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News from 2022-2023

Posted: May 10, 2023

'It Can't Storm Forever'

Del Norte graduating senior refused to give up his dream of playing college basketball despite suffering a devastating setback.

Deion Jim

Deion Jim

Outside the principal’s office at Del Norte High School is a quote from “Rocky Balboa” capturing the poignant moment in the film where Rocky tells his son that succeeding means taking all that life throws at you and persevering.

“The world ain’t all sunshine and rainbows,” he says. “It’s a very mean and nasty place, and I don’t care how tough you are, it will beat you to your knees and keep you there permanently if you let it. You, me, or nobody is gonna hit as hard as life. But it ain’t about how hard you hit, it’s about how hard you can get hit and keep moving forward.”

It's advice that Del Norte Principal Edward Bortot and his team impart regularly, and it’s a message that the school’s Class of 2023 appears to have taken to heart.

Take Deion Jim, an ardent Amateur Athletic Union basketball player, who was competing in a tournament in Denver during his junior year when he suffered a devastating knee injury.

Jim has been playing organized basketball since he was 5. Growing up, he and his best friend would play every day.

“It brings me peace whenever I play,” Jim said. “It keeps you in shape. It keeps you in good health. It just hasn’t let me down.”

He remembers in vivid detail the day his world changed – March 28, 2022.

“I was driving left to go for a pullup jumpshot, and whenever I took my second step, his knee and my knee collided, and then my knee just buckled,” Jim said. “It popped, and then it just like locked up in the moment. It was terrible. It hurt really bad.”

He fractured his knee and tore his ACL, MCL, and meniscus. He underwent a knee reconstruction surgery and suffered setbacks.

He fell into depression, gained 20 to 30 pounds, and became even more distraught.

“You feel like you’ve put in so much work, and you are getting to your best point that you’ve been at and your peak, and you’re starting to get really good,” Jim said. “And then you get injured, and it’s taken from you all in one movement. All in one step your whole future is taken away from you.”

The road forward was daunting, and he admits that at one point he questioned whether he had it in him to push through.

He forced the negative thoughts out of his head. A trip to Hawaii to visit his childhood best friend helped get him back on track, and he began putting in the work to heal his body and strengthen his knee.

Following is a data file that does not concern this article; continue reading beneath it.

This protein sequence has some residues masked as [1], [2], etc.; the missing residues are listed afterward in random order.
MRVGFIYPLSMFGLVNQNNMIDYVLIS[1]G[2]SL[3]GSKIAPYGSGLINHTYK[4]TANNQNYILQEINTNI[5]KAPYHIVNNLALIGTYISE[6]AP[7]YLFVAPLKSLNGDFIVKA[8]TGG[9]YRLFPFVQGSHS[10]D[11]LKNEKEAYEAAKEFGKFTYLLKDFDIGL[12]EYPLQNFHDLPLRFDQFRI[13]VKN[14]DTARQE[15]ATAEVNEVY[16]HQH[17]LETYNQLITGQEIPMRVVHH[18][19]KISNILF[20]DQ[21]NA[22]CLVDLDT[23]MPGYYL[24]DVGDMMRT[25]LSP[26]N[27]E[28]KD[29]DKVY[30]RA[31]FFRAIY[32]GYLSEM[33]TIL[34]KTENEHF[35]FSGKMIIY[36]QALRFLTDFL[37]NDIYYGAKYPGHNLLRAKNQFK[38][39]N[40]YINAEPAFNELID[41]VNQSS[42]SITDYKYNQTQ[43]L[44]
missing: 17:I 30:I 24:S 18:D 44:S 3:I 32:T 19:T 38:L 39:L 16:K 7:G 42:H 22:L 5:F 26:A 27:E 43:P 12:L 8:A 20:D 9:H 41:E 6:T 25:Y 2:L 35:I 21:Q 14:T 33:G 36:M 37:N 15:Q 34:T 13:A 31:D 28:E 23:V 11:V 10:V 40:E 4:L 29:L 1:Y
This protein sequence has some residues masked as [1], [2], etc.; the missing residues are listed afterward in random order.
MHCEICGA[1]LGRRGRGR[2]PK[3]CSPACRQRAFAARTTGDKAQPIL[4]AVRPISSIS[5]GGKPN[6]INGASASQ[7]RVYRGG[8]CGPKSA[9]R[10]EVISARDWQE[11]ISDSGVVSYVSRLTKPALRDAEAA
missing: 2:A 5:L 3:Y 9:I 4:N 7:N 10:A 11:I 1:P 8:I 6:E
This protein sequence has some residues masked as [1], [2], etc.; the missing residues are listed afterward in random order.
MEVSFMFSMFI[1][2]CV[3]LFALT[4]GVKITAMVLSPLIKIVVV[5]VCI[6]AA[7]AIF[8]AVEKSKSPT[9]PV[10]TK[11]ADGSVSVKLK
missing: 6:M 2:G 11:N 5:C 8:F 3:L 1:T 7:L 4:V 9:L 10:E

Jim made it back on the court. He continues to work out every day and says he’s probably 85-90% healthy. He is looking at playing basketball at one of three National Association of Intercollegiate Athletics schools in the fall.

Del Norte High’s Class of 2023 is filled with stories of students who, when faced with adversity, refused to give up.

Kiara Onomoto was just 5 when she lost her father and had to step up to help her mom with her 2-year-old sister and 1-year-old brother. In high school, she has maintained a rigorous course schedule and has a stellar GPA. She’s heading to the Rochester Institute of Technology in New York in the fall where she plans to major in computing security and political science. Onomoto says her father’s death made her stronger and is partly responsible for her drive and ambition.

Abocha Ebakyelo fled war in Africa with his family in 2019 and started his freshman year not knowing English. He is planning to attend Central New Mexico Community College and pursue a career in law enforcement.

And Chanyoung Lee, who was born in South Korea, moved to Albuquerque in November of his freshman year and then had the COVID-19 pandemic hit a few months later. He is heading to the University of New Mexico where he will likely major in mechanical engineering.

Lee, the school’s valedictorian, has excelled academically, having attained a 4.433 GPA and several college credits after successfully passing Advanced Placement exams in calculus, physics, and other subjects. He still thinks about the social relationships he could have forged and the extracurricular activities he might have taken part in had he had a normal high school experience, but he refuses to dwell on it.

“What's the point in getting sad or mad or emotional about anything you can't control?” he asked.

Jim – who is considering a career in physical therapy to help kids with injuries like the one he sustained – agrees.

“Anybody who suffers a setback just has to take it one day at a time,” he said. “It can’t storm forever. There’s going to be bad days, and there’s going to be good days, but you’ve just got to keep pushing to see the end goal.”